Can PAT testing damage the equipment being tested?
The Portable Appliance Testing (PAT) process consists of a visual inspection and a series of electrical tests to determine whether the appliance is safe to use or not. When carried out correctly, PAT testing should not damage the equipment being tested. However, it is possible that incorrect testing procedures could cause damage. To avoid any potential damage, it is important to ensure that the person carrying out the testing is trained and follows the correct test procedures.
The specific tests performed will depend on the type of equipment being tested, but the two main ones are the earth continuity test and the insulation resistance test.
Earth Continuity Test
An earth continuity test is conducted to ensure that a Class I appliance can provide a low resistance path to earth in case of a fault. This test involves passing a current through the earth conductor to measure the circuit's resistance. There are two ways to carry out this test: high current test and low current test.
The high current test involves using a current of up to 25A to measure the resistance and check if the conductor is capable of carrying a high current during a fault. It is useful in identifying weak or corroded connections as it can either cause the weak connection to fail or increase the resistance due to heating. However, it's important to note that the high current test isn't suitable for IT equipment or appliances with sensitive electronic components. Electronic circuit boards often use an earth ground as a 0V reference and for screening purposes. Applying a high test current to these parts is likely to damage the electronic components.
In contrast, the low current test uses a test current of between 20mA and 200mA to measure the resistance. Although it doesn't test the integrity of the earth connection in the same way as the high current test, it's highly unlikely to cause any damage to the equipment being tested.
It's essential to select the appropriate test for the equipment being tested to avoid any damage. For instance, IT equipment and appliances with sensitive electronic components should undergo a low current test instead of a high current test. The high current test is suitable for appliances without electronic components, such as extension leads, kettles, heaters etc. The high current test tends to provide a more reliable reading and is less affected by contact resistance.
Most modern PAT test instruments are now battery-powered and can only carry out a low current earth resistance test. This has eliminated the risk of causing any damage to the equipment being tested during the earth continuity test.
Insulation Resistance Test
An insulation resistance test applies a voltage of 500V between the live conductors and exposed metal parts (Class II), or the protective conductor (Class I). Some older IT or electronic equipment could potentially be damaged by this test. However modern Information Technology Equipment (ITE) is built to EN 60950. This standard outlines specific safety requirements for ITE, including requirements for electrical insulation, earth continuity, and other safety-related tests. The standard requires that equipment should be able to withstand a test voltage of 500V DC for up to one minute. EN 60950 was first introduced in 1992. The standard was replaced in 2014 by IEC 62368-1. The new standard applies to a broader range of audio/video and information technology equipment. For equipment that predates the standard, a reduced voltage insulation resistance test at 250V can be carried out without the risk of damaging the equipment.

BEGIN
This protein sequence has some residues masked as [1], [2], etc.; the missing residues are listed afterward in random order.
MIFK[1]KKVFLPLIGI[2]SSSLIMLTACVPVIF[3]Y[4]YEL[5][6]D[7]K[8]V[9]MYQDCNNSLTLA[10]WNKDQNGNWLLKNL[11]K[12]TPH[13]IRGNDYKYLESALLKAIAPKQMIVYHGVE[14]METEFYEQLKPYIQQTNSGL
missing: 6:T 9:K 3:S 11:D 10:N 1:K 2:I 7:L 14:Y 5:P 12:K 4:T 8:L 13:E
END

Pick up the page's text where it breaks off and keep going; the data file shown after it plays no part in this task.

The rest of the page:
This test measures the amount of current that is leaking from the appliance to the earth. The test instrument powers up the appliance, usually for around 5 seconds. There is therefore a risk that this could potentially cause mechanical damage, especially as the person carrying out the test may not necessarily be familiar with the correct operation of the equipment. The other potential issue with this test is that starting and stopping IT equipment for just a few seconds can lead to boot errors. As an alternative, a sub-leakage test can be used. This performs a similar test at a reduced voltage, typically 40 - 60 V. Although the sub-leakage test is less accurate, it avoids the problems associated with powering up the appliance.
The dielectric strength test commonly referred to as the flash test, applies a high voltage, typically around 1,500V, and measures any current leaking across the insulation. It is important to note that the test is destructive and has the potential to damage the insulation if it fails. The primary purpose of the dielectric strength test is to ensure that the insulation between different conductive parts of the equipment can withstand the operating voltage without breaking down. This test is intended for production testing and testing after repair, and should not be carried out during normal inspection and testing. It is worth noting that some older PAT test instruments do have the function to perform a flash test. It is important to emphasise that the dielectric strength test should only be performed by qualified personnel who have been trained in the proper use of high-voltage testing equipment. Additionally, the test should only be conducted on equipment that is designed to withstand the test voltage to prevent damage to the insulation.
PAT testing, when conducted correctly, should not damage the equipment being tested. However, it is important to ensure that the person carrying out the testing is trained and follows the correct test procedures to avoid potential damage. Selecting the appropriate test for the equipment being tested is essential to prevent any damage, especially when using older mains-powered test instruments.